Constable Hickie was informed of the occurrence, and shortly afterwards he stopped a pony cart, in which were two men named John Noel and Arthur Donnelly. On searching the cart he found some clothing, which was afterwards identified as belonging to Mr Thomas Page who lives directly opposite Mr. Grut’s residence. The men were arrested for stealing the clothing and the cart was given into the charge of a man standing near to be driven home. On getting into the cart the man drove away at a furious pace along Spring Street leading into Bay Street. Here a tram was passing and before the pony cart had time to be pulled up the horse dished into the dummy of the tram Mrs. Alfred Alan who was sitting on the dummy fortunately saw the cart coming towards her and stood up when the shaft of the cart passed through her dress and pierced a hole in the seat on which she had been sitting had she not stood up on the instant the shaft must have passed through her body. As it was the impact caused her to faint and she was carried to the surgery of Mr. Cuscaden close by, where it was found that her legs were bruised and she was suffering from shock but otherwise she was uninjured.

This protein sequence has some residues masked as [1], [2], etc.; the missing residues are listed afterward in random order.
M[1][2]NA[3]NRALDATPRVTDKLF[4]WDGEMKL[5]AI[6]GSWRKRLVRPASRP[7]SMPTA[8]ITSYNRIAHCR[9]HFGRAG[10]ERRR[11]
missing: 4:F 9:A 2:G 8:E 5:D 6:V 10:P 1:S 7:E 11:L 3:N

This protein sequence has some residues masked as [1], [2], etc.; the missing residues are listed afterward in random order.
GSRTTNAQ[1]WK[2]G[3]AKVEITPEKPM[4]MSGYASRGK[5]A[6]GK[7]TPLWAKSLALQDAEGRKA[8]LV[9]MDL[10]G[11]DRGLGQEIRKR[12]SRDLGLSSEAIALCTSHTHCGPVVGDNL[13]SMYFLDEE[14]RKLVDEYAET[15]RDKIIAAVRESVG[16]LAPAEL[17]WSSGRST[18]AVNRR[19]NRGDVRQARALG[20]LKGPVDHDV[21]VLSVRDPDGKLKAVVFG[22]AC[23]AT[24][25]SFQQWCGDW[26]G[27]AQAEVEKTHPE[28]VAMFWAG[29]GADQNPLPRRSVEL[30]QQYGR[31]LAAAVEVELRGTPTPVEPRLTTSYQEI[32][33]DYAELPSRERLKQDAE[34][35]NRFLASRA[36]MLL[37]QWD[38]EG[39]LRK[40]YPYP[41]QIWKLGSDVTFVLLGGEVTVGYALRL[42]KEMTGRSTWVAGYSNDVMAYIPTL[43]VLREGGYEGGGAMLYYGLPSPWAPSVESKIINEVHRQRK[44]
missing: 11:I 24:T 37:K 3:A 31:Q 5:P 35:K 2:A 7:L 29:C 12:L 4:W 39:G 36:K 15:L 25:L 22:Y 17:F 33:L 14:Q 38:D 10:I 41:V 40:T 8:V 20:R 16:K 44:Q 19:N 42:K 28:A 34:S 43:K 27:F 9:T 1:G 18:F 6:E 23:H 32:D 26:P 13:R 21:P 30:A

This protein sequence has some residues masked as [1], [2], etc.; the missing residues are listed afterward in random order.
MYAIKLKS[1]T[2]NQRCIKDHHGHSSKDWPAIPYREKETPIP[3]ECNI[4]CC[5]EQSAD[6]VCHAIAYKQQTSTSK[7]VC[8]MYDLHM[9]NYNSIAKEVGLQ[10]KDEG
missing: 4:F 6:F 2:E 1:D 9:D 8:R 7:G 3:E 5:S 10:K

A crowd quickly gathered and the conductor of the tram tried to detain the man who was driving the cart but as is too often the case, the crowd assisted him to get away. This is the more unfortunate as the police were anxious to interview the man in connection with the robbery at Mr Grut’s house.

Noel and Donnelly will be brought before the local court today.

The final paragraph speaks to the sense of solidarity that is the very essence of Port Melbourne, of people supporting each other and having a healthy suspicion of authority.

Bay St (circa 1909) showing a tram near intersection with Spring St East. Dr Cuscaden’s surgery is seen on the left with the “widows walk”. State Library of Victoria

In early March, four men were charged over the events in Esplanade East, William Allen and Walter Tyrell as well as John Noel and Arthur Donnelly. They appeared before a magistrate with locals in the attendance. In addition to other witness accounts and police reports the following exchange took place. While the writing style is different, it evokes the world of CJ Dennis.[ii]